Football Fever

I daren’t even look to see how long it is since I last posted anything on this blog but I just wanted to let you know that I am still in the land of the living!

It’s been a bit of a strange time in my life recently (it’s felt like I’ve taken a few steps forward and about 27 back) and for some reason, much as I enjoy blogging, it often gets relegated to the bottom of the pile when there is a lot of other stuff going on.

As I type this, I can hear the cars tooting their way along the A47 Hinckley Road as Leicester City fans make their way back from the  “party in the park”.  This took place earlier today, along with an open-top bus tour through the city centre, to celebrate Leicester City football team’s amazing achievement of winning the premier League title/trophy for the first time in their 132 year history.

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Riyad Mahrez (a key player in Leicester winning the Premier League 2015/16) takes a free kick.  Photo credit: Ronnie Macdonald from Chelmsford and Largs, UK

Even if you have no interest in football and are living on a remote island off the corner of Mars, you have probably heard this incredible story. “Little Leicester City” with its team of rejects and no-hopers took on the financial Goliaths of the Premier League and beat them at odds of 5000-1. Some are calling it the greatest sporting story ever and who am I to argue?

I’ve supported Leicester City for about 40 years now and although I’m delighted for the team, the manager and the fans, this story has also been tinged with sadness for me that my parents, who were lifelong  Leicester fans, are not here to witness this amazing event.  However, I’ve also felt extremely grateful to them that their passion for football and all things LCFC was passed onto me and has been such a source of pleasure (as well as some discomfort!) for a huge part of my life.

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Double Decker Stand at Filbert Street where I used to sit with my father watching Gary Lineker play for Leicester City. Photo credit: Samlcfc at English Wikipedia

When I read Ethel North’s letters to my grandmother, it took me by surprise how many references she makes to the Leicester City football team. She was obviously very interested in their progress and clearly knew that my maternal grandmother and grandfather also had great affection for them. Here are a couple of examples:

“So pleased to receive letter, but what on earth did you save the cutting for? Fancy telling me that and not even telling me the score or even telling me who scored? I wrote to Doris  but no answer and after 5 weeks that is your answer. Doesn’t matter. I’m in the heart of this country and “football” is a long way off.”

I have worked out from the dates that this probably refers to Leicester City losing 3-7 to Burnley in the first round of the FA Cup on 8 January 1921. It was written on a postcard that Ethel sent to my grandmother from Cordova, Spain.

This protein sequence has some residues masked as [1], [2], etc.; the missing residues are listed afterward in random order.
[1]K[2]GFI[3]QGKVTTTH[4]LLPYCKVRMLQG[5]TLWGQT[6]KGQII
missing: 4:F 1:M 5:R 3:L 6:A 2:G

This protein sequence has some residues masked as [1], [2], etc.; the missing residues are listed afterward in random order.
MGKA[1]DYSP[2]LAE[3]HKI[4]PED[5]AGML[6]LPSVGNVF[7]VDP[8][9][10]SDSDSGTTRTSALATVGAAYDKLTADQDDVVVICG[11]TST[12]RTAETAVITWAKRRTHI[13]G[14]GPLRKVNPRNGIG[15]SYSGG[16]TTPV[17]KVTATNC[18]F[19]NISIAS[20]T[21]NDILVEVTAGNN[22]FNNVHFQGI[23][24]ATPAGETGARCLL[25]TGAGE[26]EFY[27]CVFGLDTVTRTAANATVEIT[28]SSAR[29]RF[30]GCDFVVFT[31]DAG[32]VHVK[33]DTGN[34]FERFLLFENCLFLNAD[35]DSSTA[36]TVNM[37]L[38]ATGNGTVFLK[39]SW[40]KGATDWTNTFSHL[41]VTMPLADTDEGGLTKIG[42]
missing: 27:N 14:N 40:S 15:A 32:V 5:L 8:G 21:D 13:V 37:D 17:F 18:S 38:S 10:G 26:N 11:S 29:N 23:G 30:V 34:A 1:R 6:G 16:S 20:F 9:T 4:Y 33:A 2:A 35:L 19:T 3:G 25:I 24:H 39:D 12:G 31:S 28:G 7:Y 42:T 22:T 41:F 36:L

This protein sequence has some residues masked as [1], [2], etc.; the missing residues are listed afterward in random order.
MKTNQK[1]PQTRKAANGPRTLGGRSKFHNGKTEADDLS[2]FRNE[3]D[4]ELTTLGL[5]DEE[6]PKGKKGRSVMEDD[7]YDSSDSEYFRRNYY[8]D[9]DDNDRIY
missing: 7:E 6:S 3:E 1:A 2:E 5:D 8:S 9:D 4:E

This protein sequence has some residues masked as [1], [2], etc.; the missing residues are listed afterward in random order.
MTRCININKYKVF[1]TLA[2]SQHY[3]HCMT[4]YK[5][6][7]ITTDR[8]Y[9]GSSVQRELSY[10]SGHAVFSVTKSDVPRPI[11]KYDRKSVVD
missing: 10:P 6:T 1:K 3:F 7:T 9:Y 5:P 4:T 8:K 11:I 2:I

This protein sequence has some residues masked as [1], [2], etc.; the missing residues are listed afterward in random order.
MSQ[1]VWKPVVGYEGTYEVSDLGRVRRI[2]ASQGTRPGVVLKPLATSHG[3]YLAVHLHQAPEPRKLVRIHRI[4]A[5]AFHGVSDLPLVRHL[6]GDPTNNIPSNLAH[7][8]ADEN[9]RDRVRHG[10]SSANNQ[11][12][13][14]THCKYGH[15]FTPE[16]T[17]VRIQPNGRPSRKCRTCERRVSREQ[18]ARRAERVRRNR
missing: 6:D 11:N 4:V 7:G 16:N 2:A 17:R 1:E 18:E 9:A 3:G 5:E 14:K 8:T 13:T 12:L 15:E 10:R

“I am not going to write at length now but will write more fully after I’ve been in Madrid for a day or so. Will you please save me and send me a cutting out of the papers about Fulham and Leicester on Saturday. I shall not see a paper for three months except a miserable continental thing and I want to hear how the football goes on.”

I’m sure Ethel would have been pleased to eventually discover that Leicester City beat Fulham 2-0 on 28 January 1922 in the second round of the FA Cup.

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Johnny Duncan “an indelible Leicester City great” (1922-1930) seen here relaxing in Scotland. Photo credit: Jenny Blackhurst

I was also quite surprised to discover that Ethel enjoyed watching ice hockey, a very “unladylike” sport, which I also enjoyed (from the safety of the stands!) when I lived in Nottingham and regularly went to see the Nottingham Panthers play.

She discovers this affection for the sport during a trip to Canada with Lady Burghclere in February 1925:

“I have been each Saturday to see the crack teams play ice hockey. It is the national game here, taking the place of football and I do believe I am more thrilled over the former than the latter. The skill is amazing. Altogether I’m a very happy and extremely interested person.”

Ethel’s interest in football and even ice hockey seems to add to my view that she was quite a “character” in many ways as in those days, a woman interested in football and ice hockey would be quite unusual. Fast forward almost 100 years and I’m sure she would have been delighted to see the current football team achieve such an incredible feat and put her home town of Leicester very firmly on the world map.

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Leicester City are Champions of the Barclays Premier League May 7 2016. Photo credit: Jonathan Machlin

 

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